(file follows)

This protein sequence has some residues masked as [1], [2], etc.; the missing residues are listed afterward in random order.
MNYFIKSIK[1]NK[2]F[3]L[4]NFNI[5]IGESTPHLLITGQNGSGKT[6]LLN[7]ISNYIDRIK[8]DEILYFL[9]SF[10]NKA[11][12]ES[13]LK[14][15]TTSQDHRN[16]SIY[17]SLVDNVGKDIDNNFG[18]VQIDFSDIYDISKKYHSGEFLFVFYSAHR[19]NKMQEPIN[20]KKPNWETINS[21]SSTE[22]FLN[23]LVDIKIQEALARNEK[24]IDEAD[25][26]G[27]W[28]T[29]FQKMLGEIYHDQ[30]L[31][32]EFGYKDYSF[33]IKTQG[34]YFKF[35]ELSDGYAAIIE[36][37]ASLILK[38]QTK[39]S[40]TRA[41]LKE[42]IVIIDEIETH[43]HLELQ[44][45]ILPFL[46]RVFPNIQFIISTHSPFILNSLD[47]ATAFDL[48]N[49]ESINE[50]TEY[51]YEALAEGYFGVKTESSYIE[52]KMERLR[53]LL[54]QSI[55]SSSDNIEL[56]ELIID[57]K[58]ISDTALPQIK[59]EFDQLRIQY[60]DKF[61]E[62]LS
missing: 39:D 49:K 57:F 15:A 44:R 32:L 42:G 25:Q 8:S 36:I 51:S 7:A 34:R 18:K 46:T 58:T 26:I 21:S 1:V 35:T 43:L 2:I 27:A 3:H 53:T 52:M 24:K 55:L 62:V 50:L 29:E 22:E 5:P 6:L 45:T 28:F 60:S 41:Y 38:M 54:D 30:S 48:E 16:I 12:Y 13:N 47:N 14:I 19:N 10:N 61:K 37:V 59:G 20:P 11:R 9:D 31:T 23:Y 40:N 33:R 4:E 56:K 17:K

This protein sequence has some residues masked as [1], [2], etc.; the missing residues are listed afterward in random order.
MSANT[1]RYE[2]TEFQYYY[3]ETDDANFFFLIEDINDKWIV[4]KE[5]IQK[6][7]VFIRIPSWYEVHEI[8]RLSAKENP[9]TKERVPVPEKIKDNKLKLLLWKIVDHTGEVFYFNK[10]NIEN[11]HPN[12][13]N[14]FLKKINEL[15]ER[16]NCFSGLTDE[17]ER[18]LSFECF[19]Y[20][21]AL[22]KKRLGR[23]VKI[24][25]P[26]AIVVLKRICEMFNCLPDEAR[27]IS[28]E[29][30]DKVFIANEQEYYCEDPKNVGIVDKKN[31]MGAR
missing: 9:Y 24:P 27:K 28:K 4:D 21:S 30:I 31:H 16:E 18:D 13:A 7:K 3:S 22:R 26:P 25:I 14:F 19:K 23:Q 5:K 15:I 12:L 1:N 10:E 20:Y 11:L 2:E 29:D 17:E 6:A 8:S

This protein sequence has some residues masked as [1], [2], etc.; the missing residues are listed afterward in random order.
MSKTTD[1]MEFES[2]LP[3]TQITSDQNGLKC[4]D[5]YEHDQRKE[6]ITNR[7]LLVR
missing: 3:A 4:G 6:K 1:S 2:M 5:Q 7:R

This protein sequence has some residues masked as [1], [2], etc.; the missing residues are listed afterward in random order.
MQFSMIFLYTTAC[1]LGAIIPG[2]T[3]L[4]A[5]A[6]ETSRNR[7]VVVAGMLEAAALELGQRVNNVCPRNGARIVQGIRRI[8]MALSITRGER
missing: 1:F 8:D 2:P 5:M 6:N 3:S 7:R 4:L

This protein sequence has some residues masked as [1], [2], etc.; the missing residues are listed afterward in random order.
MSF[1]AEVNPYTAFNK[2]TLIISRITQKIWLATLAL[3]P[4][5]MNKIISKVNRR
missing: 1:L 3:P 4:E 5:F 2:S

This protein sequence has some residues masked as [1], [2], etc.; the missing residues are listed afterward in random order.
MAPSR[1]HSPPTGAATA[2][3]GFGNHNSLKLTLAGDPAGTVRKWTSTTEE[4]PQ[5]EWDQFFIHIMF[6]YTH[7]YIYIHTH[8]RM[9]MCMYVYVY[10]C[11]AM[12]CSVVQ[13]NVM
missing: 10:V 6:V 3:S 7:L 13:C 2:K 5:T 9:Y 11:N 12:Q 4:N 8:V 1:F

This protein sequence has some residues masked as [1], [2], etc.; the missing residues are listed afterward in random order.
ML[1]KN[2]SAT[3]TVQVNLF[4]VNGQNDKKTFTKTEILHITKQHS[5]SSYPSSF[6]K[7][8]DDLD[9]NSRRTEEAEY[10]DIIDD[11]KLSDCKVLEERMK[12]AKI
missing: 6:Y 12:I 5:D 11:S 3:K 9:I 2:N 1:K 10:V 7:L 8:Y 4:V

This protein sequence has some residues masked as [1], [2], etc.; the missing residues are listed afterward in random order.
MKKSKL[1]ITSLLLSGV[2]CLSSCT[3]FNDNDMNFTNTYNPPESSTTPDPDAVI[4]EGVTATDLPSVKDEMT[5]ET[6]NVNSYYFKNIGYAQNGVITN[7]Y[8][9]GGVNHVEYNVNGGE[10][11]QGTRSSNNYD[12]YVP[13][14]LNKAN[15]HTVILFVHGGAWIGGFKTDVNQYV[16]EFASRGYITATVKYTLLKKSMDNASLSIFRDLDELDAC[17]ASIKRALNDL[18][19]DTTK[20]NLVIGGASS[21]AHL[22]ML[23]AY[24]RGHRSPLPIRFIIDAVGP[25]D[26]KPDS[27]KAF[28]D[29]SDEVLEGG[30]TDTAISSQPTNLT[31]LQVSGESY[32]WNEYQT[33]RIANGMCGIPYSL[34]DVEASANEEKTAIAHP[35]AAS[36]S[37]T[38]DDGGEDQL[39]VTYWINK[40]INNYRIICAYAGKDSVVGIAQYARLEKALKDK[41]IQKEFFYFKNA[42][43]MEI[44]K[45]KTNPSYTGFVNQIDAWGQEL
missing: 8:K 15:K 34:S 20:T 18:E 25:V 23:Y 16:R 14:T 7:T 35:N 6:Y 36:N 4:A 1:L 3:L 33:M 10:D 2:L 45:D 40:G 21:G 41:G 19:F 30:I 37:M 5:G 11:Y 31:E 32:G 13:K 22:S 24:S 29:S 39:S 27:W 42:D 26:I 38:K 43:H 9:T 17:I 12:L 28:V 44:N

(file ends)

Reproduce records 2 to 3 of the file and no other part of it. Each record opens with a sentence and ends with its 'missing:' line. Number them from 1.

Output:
This protein sequence has some residues masked as [1], [2], etc.; the missing residues are listed afterward in random order.
MSANT[1]RYE[2]TEFQYYY[3]ETDDANFFFLIEDINDKWIV[4]KE[5]IQK[6][7]VFIRIPSWYEVHEI[8]RLSAKENP[9]TKERVPVPEKIKDNKLKLLLWKIVDHTGEVFYFNK[10]NIEN[11]HPN[12][13]N[14]FLKKINEL[15]ER[16]NCFSGLTDE[17]ER[18]LSFECF[19]Y[20][21]AL[22]KKRLGR[23]VKI[24][25]P[26]AIVVLKRICEMFNCLPDEAR[27]IS[28]E[29][30]DKVFIANEQEYYCEDPKNVGIVDKKN[31]MGAR
missing: 9:Y 24:P 27:K 28:K 4:D 21:S 30:I 31:H 16:E 18:D 13:A 7:K 3:S 22:R 26:P 25:I 14:F 19:K 23:Q 5:K 15:I 12:L 1:N 10:E 20:Y 11:L 2:E 29:D 17:E 6:A 8:S

This protein sequence has some residues masked as [1], [2], etc.; the missing residues are listed afterward in random order.
MSKTTD[1]MEFES[2]LP[3]TQITSDQNGLKC[4]D[5]YEHDQRKE[6]ITNR[7]LLVR
missing: 3:A 4:G 6:K 1:S 2:M 5:Q 7:R